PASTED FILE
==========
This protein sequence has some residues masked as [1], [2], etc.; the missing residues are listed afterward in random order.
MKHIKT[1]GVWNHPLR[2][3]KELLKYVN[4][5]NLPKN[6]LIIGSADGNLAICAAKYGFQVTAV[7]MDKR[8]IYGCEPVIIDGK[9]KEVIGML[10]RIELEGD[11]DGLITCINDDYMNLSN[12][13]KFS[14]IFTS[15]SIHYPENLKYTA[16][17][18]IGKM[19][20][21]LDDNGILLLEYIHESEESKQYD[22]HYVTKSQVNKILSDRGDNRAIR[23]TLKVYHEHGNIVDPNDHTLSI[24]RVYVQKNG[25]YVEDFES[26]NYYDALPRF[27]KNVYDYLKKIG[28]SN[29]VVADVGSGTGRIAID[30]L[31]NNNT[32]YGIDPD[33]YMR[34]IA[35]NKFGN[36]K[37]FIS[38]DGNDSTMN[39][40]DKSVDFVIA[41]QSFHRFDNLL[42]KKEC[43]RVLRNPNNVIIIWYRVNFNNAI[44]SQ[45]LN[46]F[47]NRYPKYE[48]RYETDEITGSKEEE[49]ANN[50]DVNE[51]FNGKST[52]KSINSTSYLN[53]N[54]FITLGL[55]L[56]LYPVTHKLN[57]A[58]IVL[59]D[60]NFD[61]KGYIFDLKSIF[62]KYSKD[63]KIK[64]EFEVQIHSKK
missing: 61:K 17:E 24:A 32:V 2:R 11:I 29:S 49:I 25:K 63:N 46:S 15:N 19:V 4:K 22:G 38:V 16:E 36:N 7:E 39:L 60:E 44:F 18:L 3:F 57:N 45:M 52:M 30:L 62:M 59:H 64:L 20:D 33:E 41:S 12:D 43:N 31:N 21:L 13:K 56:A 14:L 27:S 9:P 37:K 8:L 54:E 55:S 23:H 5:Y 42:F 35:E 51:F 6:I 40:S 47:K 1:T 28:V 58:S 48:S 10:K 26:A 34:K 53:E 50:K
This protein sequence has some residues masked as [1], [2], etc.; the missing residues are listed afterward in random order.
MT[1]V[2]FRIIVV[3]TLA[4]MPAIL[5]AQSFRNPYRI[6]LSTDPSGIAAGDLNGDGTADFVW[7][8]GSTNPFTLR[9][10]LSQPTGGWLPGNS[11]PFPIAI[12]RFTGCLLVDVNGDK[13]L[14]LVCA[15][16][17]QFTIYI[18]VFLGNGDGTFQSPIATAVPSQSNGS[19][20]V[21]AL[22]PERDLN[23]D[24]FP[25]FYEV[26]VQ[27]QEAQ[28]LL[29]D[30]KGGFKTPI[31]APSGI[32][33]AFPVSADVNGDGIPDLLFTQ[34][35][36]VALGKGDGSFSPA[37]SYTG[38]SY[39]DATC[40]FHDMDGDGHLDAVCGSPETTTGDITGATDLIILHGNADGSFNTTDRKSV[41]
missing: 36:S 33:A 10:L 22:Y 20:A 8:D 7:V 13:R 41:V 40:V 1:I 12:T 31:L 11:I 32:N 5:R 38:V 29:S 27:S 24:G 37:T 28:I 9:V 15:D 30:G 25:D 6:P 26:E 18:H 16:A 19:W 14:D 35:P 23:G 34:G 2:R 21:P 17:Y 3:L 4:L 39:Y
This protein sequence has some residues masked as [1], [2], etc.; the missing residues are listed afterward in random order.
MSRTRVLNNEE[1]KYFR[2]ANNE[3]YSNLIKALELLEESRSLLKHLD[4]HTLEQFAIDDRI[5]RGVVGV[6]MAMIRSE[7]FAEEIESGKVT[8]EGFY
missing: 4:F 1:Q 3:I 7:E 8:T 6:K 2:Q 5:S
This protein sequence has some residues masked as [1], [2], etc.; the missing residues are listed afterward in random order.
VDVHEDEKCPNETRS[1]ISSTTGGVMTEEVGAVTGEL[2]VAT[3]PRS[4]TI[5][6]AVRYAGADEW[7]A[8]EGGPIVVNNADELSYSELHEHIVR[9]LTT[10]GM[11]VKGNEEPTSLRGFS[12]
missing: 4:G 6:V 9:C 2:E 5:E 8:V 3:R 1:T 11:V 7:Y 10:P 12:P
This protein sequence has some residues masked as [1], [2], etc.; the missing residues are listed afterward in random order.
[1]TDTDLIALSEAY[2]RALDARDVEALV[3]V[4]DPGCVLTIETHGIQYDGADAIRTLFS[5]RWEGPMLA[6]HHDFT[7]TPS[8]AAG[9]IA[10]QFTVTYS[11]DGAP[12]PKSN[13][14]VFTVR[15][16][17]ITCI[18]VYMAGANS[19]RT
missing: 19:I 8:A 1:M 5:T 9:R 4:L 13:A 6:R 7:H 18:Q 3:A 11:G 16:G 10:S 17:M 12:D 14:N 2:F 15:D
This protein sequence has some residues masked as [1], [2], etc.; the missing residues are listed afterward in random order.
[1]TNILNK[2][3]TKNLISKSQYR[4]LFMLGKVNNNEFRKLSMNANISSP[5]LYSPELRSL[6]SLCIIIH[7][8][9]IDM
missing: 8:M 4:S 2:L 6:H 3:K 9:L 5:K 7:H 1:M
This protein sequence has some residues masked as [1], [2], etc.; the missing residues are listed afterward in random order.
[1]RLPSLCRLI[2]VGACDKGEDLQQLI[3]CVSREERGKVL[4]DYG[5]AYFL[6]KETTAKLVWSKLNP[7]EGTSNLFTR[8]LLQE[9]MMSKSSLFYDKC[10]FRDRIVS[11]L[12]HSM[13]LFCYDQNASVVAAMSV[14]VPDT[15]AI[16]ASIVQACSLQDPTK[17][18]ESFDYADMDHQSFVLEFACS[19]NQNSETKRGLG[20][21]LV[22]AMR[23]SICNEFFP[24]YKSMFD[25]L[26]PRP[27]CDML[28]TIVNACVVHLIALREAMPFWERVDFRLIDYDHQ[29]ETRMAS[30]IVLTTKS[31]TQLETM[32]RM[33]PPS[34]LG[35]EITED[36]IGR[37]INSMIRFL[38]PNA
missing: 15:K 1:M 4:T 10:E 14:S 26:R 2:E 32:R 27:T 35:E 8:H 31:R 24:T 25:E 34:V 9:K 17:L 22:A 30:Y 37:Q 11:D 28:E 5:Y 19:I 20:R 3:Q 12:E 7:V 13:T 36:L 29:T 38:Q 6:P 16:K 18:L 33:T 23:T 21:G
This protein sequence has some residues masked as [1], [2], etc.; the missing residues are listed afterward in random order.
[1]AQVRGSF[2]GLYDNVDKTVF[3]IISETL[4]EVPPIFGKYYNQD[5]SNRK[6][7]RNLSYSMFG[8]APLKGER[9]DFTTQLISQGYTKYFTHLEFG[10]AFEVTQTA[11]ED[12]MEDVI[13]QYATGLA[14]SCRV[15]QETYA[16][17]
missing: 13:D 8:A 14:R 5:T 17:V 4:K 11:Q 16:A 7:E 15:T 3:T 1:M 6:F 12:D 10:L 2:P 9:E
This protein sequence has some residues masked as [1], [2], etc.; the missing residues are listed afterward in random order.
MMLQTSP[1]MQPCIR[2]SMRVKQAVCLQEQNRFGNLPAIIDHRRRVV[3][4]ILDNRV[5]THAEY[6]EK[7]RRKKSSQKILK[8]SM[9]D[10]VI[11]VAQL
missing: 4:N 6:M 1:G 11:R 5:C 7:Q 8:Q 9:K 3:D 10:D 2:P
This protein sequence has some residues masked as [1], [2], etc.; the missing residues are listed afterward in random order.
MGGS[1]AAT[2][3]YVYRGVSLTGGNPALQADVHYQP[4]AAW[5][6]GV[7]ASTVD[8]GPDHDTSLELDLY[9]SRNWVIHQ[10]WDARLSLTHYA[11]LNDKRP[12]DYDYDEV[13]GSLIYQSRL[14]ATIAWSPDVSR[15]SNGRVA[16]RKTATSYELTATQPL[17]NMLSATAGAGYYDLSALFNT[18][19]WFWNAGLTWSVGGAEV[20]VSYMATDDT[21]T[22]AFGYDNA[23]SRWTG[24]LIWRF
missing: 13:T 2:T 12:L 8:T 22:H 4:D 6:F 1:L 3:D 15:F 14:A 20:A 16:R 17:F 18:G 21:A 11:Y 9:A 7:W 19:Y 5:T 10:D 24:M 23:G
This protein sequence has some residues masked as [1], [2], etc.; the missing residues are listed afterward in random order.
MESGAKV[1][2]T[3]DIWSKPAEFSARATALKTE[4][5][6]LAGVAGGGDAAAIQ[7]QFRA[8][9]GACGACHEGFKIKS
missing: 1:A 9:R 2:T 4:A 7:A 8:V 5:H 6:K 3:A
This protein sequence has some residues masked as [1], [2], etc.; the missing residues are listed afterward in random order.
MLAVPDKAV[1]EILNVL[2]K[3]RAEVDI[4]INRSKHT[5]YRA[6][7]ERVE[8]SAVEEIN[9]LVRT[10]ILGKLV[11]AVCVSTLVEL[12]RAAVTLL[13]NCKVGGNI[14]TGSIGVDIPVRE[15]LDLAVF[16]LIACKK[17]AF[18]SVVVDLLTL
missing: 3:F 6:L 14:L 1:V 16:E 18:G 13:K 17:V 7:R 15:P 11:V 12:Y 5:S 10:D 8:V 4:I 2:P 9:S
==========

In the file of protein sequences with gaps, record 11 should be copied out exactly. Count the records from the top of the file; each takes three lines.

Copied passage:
This protein sequence has some residues masked as [1], [2], etc.; the missing residues are listed afterward in random order.
MESGAKV[1][2]T[3]DIWSKPAEFSARATALKTE[4][5][6]LAGVAGGGDAAAIQ[7]QFRA[8][9]GACGACHEGFKIKS
missing: 1:A 9:R 2:T 4:A 7:A 8:V 5:H 6:K 3:A